Professor Asher’s insights into Aspirational and Data-Driven Policy

Session Report
Rehmat Arora

Introduction

Professor Mukul Asher delivered a compelling concluding address for the course
Fundamentals of Public Policy” hosted by the Impact and Policy Research Institute. He
emphasized the critical importance of sound judgment in public policy, citing Elon Musk’s insight on the destructive potential of teaching people to hate themselves and their history, making them susceptible to manipulation. This underlined the need for a strong civilizational
understanding, particularly in India, where history spans thousands of years. Professor Asher
stressed that preserving and appreciating this rich history is vital for informed public policy.

Poverty and economic development


Referencing Sanjeev Sanyal, Professor Asher highlighted the aspirational poverty among Indian youth, recounting his experiences in Haryana where government jobs were highly coveted despite higher earning potentials elsewhere. This, he argued, points to a need for shifting aspirations and emphasizing skill acquisition over mere job security. The discourse then shifted to the political economy, where he pointed out that nothing is truly free, and overpromising in public policy often leads to fiscal imprudence. He mentioned Kiran Kumar’s tweet to illustrate the dangers of populist policies that offer amenities without considering long-term fiscal sustainability.


Professor Asher recounted a conversation involving JRD Tata and Jawaharlal Nehru to critique India’s historical skepticism towards business and profit. He argued that well-run businesses do more to alleviate inequality than any amount of activism or academic discourse. This led to a broader discussion on the need to celebrate entrepreneurship and the wealth creators, while also ensuring that these entities maintain a social consciousness. Breaking mental and colonial complexes was highlighted as essential for fostering a productive investment climate and technological advancement.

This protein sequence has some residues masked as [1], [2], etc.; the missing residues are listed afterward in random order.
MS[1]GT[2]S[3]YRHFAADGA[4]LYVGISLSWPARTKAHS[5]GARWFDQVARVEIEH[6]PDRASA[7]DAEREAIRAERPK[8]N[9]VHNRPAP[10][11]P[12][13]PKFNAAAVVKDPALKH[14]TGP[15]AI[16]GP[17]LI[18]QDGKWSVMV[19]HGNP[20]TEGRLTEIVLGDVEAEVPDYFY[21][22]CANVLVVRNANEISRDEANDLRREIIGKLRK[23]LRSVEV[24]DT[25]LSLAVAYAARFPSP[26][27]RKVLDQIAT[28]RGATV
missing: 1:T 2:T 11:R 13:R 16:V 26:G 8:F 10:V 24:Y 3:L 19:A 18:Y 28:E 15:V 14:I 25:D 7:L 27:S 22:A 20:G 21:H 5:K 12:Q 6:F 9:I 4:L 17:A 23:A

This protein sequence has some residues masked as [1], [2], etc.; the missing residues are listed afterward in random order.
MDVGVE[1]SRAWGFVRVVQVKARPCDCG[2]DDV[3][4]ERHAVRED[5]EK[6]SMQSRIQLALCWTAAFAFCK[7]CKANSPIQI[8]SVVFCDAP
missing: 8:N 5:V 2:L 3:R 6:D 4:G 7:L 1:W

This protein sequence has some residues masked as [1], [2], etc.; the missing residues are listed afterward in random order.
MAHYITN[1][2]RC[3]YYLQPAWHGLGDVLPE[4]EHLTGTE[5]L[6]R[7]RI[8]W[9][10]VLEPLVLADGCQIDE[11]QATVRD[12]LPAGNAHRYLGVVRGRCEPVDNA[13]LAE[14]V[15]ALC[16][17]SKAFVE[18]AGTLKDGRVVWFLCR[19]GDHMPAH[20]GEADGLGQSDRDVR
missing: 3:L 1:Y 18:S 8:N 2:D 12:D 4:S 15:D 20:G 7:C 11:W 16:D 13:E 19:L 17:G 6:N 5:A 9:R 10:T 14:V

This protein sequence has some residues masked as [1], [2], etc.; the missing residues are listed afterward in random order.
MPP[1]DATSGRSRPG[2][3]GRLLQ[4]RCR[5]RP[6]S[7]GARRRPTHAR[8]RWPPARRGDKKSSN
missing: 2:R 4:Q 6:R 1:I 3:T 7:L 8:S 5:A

Financial literacy was underscored as crucial for young people, linking it to better financial
outcomes in middle and old age. Professor Asher warned against the dangers of poor judgment
in financial matters, which can lead to significant personal and societal consequences. He also
stressed the importance of the scientific method in public policy, advocating for data-driven
decision-making over opinions formed without factual basis. The role of social media in shaping public discourse was also mentioned, with a call for more responsible use of these platforms.


The emergence of startups across India’s districts was celebrated as a social revolution. These
startups are seen as platforms for innovative ideas, connecting entrepreneurs with funding
sources, and fostering an environment of creativity and growth. However, Professor Asher also
warned about the complexities of international trade agreements, using China’s use of Mexico
as a transshipment hub as a cautionary tale. He highlighted the need for hardnosed
negotiations and implementation integrity in trade deals.

Data in Public Policy


A significant portion of the address was dedicated to the importance of data in public policy.
Anecdotal evidence and small biased samples, he argued, lead to poor analysis and pointless
debates. Instead, comprehensive and rigorous data collection and analysis are essential for
effective policy-making. Professor Asher drew from various sources, emphasizing that good
public policy research requires consulting a wide array of information.

The discussion also covered gender balance and the subtle ways to achieve it, such as the
example of drone operation in rural areas given by Prime Minister Narendra Modi. This,
Professor Asher noted, is a method of changing societal perceptions and increasing respect for
women. He also touched on the necessity of reforms in both public and private sectors, arguing
against a rigid ideological stance on ownership. Instead, he called for a focus on organizational
efficiency and the ability to adapt to changing global dynamics.


In terms of economic goals, Professor Asher pointed to the ambition of increasing India’s stock
market capitalization to rival that of Japan, which requires both domestic and international
investor confidence. This ties back to financial literacy and the effective use of financial
instruments. Urban management issues were also addressed, with a critique of India’s prescriptive building codes that stifle efficient resource use. The role of economic advisors like Sanjeev Sanyal in nurturing young talent and fostering a research-oriented mindset was highlighted as crucial for the future of public policy. Professor Asher encouraged participants to leverage their learning for internships and practical experience in public policy.

Conclusion


In conclusion, Professor Asher’s address encapsulated the diverse and complex elements of
public policy. He emphasized the importance of historical understanding, aspirational change,
financial literacy, data-driven decision-making, entrepreneurial spirit, gender balance, and
comprehensive reforms. These insights, drawn from a wide range of sources, provided a robust
framework for participants to understand and engage with public policy effectively.

Acknowledgment: Written by Rehmat Arora, Visiting Researcher and assistant editor at IMPRI.

Posted by Reetwika Mallick, intern at IMPRI.

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